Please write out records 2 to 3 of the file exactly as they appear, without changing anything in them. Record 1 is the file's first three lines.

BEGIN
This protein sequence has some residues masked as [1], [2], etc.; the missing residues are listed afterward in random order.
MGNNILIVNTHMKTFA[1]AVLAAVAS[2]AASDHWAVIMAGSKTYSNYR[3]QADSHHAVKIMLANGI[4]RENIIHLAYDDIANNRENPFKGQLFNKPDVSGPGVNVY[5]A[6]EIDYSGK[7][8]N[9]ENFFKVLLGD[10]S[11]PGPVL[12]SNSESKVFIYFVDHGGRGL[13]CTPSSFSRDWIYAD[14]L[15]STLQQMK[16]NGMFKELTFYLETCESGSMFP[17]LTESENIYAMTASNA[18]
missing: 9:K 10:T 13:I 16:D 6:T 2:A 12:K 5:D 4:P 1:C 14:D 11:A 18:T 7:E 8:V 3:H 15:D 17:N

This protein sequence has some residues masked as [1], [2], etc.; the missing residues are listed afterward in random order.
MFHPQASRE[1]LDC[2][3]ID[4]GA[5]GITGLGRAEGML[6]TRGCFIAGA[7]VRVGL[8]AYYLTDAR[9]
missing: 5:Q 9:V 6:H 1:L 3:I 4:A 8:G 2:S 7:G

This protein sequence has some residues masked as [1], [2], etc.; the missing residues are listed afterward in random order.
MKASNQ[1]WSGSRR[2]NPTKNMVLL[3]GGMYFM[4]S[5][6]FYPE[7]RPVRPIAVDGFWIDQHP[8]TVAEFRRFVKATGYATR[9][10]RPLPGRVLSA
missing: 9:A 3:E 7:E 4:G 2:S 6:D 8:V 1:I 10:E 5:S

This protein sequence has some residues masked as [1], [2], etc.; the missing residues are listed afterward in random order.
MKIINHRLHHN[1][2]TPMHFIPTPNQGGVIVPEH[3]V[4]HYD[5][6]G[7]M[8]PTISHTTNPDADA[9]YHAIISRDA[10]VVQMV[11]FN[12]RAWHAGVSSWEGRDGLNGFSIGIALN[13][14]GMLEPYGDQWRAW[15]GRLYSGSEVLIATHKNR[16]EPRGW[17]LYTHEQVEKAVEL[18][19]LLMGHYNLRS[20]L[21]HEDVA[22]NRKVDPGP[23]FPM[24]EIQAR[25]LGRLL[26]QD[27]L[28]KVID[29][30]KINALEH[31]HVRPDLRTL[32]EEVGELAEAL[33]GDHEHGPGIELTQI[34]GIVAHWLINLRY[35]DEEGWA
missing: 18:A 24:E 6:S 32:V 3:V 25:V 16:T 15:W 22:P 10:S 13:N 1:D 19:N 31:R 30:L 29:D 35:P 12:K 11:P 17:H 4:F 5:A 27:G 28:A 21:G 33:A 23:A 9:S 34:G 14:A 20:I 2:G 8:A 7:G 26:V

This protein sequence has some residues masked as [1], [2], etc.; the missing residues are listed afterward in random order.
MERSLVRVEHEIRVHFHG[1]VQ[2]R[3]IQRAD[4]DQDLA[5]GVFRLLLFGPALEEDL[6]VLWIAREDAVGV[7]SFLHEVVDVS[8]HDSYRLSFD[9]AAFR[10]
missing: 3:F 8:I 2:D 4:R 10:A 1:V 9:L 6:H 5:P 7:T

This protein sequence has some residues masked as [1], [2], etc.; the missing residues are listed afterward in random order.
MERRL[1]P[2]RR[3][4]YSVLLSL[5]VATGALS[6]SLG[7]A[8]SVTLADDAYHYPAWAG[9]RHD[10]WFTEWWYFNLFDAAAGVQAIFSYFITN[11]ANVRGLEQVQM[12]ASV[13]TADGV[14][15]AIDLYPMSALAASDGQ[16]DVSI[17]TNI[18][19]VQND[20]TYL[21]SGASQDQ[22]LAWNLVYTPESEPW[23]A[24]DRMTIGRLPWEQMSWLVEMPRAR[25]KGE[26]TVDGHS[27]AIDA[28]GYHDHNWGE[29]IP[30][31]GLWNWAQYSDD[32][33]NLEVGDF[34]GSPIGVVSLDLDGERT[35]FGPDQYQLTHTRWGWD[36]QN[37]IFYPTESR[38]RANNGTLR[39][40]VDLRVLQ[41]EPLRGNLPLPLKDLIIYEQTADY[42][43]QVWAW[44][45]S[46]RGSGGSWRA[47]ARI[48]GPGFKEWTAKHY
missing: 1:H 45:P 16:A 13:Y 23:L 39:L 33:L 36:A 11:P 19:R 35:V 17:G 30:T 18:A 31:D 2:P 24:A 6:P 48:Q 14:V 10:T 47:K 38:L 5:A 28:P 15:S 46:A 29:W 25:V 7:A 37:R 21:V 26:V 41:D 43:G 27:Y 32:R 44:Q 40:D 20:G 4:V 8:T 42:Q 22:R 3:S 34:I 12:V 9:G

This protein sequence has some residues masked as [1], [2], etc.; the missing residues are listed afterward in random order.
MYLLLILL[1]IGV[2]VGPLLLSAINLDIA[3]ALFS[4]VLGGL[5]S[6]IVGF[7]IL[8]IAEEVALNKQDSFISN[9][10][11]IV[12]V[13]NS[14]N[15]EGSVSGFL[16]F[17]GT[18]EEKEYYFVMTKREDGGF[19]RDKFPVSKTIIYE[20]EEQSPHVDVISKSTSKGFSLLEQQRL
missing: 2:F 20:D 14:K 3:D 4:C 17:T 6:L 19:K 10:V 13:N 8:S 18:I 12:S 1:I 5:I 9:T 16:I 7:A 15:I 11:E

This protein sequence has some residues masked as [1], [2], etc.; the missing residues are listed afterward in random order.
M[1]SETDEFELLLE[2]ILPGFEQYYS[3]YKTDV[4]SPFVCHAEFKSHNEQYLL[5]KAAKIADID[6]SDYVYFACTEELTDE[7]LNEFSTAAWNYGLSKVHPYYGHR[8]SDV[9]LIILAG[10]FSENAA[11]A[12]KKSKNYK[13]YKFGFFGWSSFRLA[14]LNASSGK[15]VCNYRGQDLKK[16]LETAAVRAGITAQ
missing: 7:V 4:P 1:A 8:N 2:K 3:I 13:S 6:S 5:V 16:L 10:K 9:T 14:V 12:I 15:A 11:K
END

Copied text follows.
This protein sequence has some residues masked as [1], [2], etc.; the missing residues are listed afterward in random order.
MFHPQASRE[1]LDC[2][3]ID[4]GA[5]GITGLGRAEGML[6]TRGCFIAGA[7]VRVGL[8]AYYLTDAR[9]
missing: 5:Q 9:V 6:H 1:L 3:I 4:A 8:G 2:S 7:G

This protein sequence has some residues masked as [1], [2], etc.; the missing residues are listed afterward in random order.
MKASNQ[1]WSGSRR[2]NPTKNMVLL[3]GGMYFM[4]S[5][6]FYPE[7]RPVRPIAVDGFWIDQHP[8]TVAEFRRFVKATGYATR[9][10]RPLPGRVLSA
missing: 9:A 3:E 7:E 4:G 2:S 6:D 8:V 1:I 10:E 5:S